03-07-2020, 09:12 AM
There are certain things we should let go, as Elsa (Idina Menzel) instructs in her signature Frozen ballad. Elsa, for example, must let go of the fear that stops her from fully harnessing her icy powers.
But we can't let go of other things—like the notion of a third movie. Only weeks after Frozen 2 was released to theaters on November 22, speculation about a third flick in the Frozen series has already begun.
One hurdle to a third, however, is Frozen 2 itself. It wraps up the sisters' story in an airtight way. Earlier this year, co-director Chris Buck said that the two films "work together to form one complete story," Digital Spy reports. At the end Elsa declares she and her sister, Anna (Kristen Bell), are "done" with the kind of dangerous adventures in Frozen 1 and Frozen 2.
But even if Elsa thinks she's done with adventure, there's reason to believe a third Frozen installment will throw another one her way.
In an interview with Insider in November, Buck didn't rule out the possibility of a third movie. "As we say in our lives, 'never say never,'" Buck said.
The Disney/Pixar film about singing snowmen, sisterly love, and icy superpowers has been a sensation since it debuted in 2013. Until 2019's Lion King remake, Frozen held the title of the highest-grossing animated film of all time. The movie became so popular that Disney World has a built a Frozen ride in EPCOT's Norway, and the real Norway has experienced a tourism boom.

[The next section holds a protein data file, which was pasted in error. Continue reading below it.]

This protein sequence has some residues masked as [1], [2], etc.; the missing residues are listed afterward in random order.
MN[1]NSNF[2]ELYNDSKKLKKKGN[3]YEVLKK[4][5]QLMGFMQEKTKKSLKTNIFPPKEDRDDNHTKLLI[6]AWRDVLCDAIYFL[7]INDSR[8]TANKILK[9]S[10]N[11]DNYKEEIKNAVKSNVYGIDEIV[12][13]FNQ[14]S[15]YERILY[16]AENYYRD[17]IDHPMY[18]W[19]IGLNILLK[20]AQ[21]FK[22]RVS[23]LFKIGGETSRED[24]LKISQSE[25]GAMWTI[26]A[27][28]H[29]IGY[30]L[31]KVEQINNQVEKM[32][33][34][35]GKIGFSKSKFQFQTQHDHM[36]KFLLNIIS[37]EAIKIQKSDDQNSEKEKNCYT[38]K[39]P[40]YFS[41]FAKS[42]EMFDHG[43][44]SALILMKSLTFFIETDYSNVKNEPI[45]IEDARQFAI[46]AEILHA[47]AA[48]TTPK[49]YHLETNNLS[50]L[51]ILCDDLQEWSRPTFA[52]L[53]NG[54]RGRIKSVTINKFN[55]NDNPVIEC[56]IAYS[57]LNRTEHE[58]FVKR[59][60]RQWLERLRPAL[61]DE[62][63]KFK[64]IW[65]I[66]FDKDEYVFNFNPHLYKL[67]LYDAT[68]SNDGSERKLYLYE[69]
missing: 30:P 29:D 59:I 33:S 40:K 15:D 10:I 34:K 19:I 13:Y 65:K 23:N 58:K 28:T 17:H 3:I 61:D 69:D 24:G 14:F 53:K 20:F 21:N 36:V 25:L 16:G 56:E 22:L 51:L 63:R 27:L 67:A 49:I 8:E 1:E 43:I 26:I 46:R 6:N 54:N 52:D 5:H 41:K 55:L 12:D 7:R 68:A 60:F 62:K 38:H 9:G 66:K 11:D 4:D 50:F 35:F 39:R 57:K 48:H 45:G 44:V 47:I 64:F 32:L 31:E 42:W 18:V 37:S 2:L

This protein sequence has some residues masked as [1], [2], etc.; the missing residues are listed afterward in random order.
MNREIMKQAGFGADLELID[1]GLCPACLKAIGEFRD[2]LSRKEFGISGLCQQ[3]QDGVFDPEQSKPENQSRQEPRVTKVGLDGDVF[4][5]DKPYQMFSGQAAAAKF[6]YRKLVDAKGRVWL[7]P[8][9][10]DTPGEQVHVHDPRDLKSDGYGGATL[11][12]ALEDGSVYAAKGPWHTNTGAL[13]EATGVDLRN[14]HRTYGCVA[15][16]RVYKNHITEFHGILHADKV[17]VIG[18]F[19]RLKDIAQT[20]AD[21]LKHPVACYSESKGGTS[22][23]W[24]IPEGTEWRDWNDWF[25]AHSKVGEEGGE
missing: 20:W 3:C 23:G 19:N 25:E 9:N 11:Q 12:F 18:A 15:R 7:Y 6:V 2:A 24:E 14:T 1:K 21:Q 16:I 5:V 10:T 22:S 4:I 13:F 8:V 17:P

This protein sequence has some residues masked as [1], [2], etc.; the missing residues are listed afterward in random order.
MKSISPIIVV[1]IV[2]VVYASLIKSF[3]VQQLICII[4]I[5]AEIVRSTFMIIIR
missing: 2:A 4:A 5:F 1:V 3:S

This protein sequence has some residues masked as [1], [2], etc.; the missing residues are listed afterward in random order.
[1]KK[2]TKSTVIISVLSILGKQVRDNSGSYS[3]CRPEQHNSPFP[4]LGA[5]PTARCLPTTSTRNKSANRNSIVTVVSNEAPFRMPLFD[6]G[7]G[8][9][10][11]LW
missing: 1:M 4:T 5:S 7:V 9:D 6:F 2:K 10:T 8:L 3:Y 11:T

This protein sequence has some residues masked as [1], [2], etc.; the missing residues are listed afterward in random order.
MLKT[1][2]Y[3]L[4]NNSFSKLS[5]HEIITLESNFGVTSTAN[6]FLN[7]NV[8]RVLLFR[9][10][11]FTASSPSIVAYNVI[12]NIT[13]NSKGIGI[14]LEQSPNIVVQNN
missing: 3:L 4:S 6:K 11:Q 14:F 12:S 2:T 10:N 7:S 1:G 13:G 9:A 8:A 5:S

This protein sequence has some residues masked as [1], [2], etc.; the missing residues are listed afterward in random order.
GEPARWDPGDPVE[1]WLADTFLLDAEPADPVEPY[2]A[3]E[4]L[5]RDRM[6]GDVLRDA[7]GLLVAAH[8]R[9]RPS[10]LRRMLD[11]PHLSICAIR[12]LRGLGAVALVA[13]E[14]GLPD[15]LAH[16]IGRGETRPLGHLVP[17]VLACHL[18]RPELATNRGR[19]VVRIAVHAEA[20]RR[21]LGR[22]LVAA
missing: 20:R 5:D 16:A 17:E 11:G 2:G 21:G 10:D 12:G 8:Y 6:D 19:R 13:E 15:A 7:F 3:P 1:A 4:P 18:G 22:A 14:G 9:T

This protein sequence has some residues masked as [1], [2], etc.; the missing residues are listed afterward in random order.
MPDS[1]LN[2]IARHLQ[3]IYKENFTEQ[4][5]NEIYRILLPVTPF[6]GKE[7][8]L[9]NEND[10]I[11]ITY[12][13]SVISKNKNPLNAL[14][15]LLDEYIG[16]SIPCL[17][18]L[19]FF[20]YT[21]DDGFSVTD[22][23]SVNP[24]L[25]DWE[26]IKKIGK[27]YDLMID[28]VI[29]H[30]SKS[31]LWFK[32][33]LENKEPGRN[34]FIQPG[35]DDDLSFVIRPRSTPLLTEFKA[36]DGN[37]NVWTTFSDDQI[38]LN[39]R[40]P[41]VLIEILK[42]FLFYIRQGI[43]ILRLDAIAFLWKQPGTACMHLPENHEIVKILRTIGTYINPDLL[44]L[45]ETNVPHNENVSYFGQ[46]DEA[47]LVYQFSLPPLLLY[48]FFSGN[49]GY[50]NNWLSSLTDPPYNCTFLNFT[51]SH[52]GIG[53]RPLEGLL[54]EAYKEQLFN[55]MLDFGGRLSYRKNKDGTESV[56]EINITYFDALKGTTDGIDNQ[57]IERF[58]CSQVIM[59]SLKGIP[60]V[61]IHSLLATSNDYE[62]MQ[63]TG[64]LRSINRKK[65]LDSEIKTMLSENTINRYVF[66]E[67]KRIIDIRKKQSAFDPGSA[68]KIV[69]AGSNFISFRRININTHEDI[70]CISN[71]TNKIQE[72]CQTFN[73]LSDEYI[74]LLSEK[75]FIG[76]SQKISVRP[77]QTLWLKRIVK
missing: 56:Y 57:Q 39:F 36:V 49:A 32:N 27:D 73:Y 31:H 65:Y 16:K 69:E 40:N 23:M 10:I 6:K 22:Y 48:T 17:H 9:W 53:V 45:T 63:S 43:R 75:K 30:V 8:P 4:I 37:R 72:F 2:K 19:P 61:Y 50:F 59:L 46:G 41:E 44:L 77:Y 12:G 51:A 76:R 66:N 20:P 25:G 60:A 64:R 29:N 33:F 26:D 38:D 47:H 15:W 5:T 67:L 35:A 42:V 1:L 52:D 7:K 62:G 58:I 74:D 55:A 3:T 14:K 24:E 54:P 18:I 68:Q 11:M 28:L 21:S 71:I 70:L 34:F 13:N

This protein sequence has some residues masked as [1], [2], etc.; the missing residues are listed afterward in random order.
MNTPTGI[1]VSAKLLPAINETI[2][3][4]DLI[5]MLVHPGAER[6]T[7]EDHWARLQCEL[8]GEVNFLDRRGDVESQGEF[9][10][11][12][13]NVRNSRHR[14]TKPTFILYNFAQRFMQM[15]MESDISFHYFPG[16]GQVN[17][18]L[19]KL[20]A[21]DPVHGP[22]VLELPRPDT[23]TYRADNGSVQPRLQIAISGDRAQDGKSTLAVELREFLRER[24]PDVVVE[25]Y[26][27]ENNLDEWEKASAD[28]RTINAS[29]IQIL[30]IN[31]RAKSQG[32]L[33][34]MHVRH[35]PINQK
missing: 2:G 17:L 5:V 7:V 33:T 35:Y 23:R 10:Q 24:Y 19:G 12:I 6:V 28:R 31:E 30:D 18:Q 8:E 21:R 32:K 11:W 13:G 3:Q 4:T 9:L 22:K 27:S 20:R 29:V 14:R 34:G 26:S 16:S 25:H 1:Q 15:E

Importantly, Frozen is not based on existing IP. So, Frozen 2 was created as a response to audience demand—which clearly still exists. Frozen 2 has broken Thanksgiving box office records, and is on its way to making more than $1 billion.
In addition to being an undeniable financial success, Frozen is critically acclaimed—and for good reason.Aside from its decidedly modern animation style, Frozen at first appeared to be a return to the classic Disney princess movies. Like Sleeping Beauty and The Little Mermaid, Frozen was based on a fairy tale (Hans Christian Anderson's "The Snow Queen") and involved orphaned princesses and the transformative power of a single kiss—Disney staples.
Though it incorporated familiar ingredients, Frozen cleverly subverted the tropes laid out in older Disney movies. At the end of Frozen, the healing power of "true love's kiss" wasn't found between a princess and her prince, but between two sisters. As for the prince? He ended up being a total villain.
And now, SPOILER, while resolving the sisters' story, Frozen 2 continues the first movie's precedent of challenging the genre. Elsa's version of happily-ever-after, for example, isn't found in conventional domestic bliss. She leaves Arendelle for her mother's ancestral community, where she can be even more in touch with her powers. Anna, her younger sister, gets married—but to a commoner woodsman, not a prince. And they both wear pants[url=https://www.latimes.com/entertainment-arts/movies/story/2019-11-08/frozen-2-elsa-anna-pants-disney].
Ultimately, it's unclear whether Frozen 2 is a triumphant ending to sisters' story, or if it's another chapter in an unfolding saga.
Still, the post-credits sequence in Frozen 2 might offer a clue. Olaf is partying with some of Elsa's other creations, possibly implying that we'll get to know them in a future film. Could those little snowmen be the next Baby Yoda? Only time, and Frozen 3, will tell.